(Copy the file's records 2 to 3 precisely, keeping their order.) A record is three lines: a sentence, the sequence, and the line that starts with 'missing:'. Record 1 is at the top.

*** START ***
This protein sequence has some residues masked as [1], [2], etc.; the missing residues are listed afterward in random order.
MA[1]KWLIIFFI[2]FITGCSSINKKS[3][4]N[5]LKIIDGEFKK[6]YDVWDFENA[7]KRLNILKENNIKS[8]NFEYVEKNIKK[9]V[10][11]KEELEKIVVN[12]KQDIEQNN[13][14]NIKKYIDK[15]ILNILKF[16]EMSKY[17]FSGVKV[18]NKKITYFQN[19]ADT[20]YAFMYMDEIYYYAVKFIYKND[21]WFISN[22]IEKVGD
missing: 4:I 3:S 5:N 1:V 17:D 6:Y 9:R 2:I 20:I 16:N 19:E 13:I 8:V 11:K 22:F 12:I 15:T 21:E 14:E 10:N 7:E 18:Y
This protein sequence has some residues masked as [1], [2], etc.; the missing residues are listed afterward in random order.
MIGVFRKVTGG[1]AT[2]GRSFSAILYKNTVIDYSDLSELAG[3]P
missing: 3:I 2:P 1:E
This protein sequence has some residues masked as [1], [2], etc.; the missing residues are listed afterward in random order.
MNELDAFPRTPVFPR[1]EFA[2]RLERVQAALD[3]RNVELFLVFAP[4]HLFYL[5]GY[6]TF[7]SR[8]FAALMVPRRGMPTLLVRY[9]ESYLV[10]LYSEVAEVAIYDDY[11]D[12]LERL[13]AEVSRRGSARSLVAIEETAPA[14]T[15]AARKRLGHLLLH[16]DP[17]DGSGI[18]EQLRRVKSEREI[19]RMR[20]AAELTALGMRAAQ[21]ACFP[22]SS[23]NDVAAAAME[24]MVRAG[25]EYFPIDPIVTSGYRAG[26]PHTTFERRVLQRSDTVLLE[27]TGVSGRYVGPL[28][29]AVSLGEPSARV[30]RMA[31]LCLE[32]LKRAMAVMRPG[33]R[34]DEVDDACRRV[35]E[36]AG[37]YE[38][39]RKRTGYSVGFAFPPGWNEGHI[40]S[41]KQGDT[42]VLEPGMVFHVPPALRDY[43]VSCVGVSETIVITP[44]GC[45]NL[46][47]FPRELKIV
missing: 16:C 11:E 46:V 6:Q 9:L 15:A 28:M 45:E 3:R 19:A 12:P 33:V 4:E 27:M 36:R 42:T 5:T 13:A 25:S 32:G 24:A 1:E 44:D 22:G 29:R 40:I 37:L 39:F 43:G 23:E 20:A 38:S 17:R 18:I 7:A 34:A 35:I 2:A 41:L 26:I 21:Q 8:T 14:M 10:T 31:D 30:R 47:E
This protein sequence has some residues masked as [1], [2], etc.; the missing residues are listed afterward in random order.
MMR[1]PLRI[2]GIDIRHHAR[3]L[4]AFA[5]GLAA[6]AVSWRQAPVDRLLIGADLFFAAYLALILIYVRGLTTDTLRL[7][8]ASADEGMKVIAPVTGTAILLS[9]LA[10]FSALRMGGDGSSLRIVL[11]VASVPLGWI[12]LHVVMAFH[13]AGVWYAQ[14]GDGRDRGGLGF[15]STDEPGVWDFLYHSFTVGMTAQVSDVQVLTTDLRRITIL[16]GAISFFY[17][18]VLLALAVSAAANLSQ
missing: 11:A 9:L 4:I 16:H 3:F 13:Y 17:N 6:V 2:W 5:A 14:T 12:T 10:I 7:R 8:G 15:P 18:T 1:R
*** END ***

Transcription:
This protein sequence has some residues masked as [1], [2], etc.; the missing residues are listed afterward in random order.
MIGVFRKVTGG[1]AT[2]GRSFSAILYKNTVIDYSDLSELAG[3]P
missing: 3:I 2:P 1:E
This protein sequence has some residues masked as [1], [2], etc.; the missing residues are listed afterward in random order.
MNELDAFPRTPVFPR[1]EFA[2]RLERVQAALD[3]RNVELFLVFAP[4]HLFYL[5]GY[6]TF[7]SR[8]FAALMVPRRGMPTLLVRY[9]ESYLV[10]LYSEVAEVAIYDDY[11]D[12]LERL[13]AEVSRRGSARSLVAIEETAPA[14]T[15]AARKRLGHLLLH[16]DP[17]DGSGI[18]EQLRRVKSEREI[19]RMR[20]AAELTALGMRAAQ[21]ACFP[22]SS[23]NDVAAAAME[24]MVRAG[25]EYFPIDPIVTSGYRAG[26]PHTTFERRVLQRSDTVLLE[27]TGVSGRYVGPL[28][29]AVSLGEPSARV[30]RMA[31]LCLE[32]LKRAMAVMRPG[33]R[34]DEVDDACRRV[35]E[36]AG[37]YE[38][39]RKRTGYSVGFAFPPGWNEGHI[40]S[41]KQGDT[42]VLEPGMVFHVPPALRDY[43]VSCVGVSETIVITP[44]GC[45]NL[46][47]FPRELKIV
missing: 16:C 11:E 46:V 6:Q 9:L 15:A 28:M 45:E 3:R 19:A 12:P 33:V 4:E 27:M 36:R 42:T 5:T 13:A 25:S 32:G 24:A 1:E 44:D 22:G 29:R 40:I 37:L 39:F 43:G 23:E 20:A 38:S 17:R 18:I 7:A 34:A 35:I 2:A 41:L 26:I 21:Q 8:T 14:M 10:T 31:D 30:R 47:E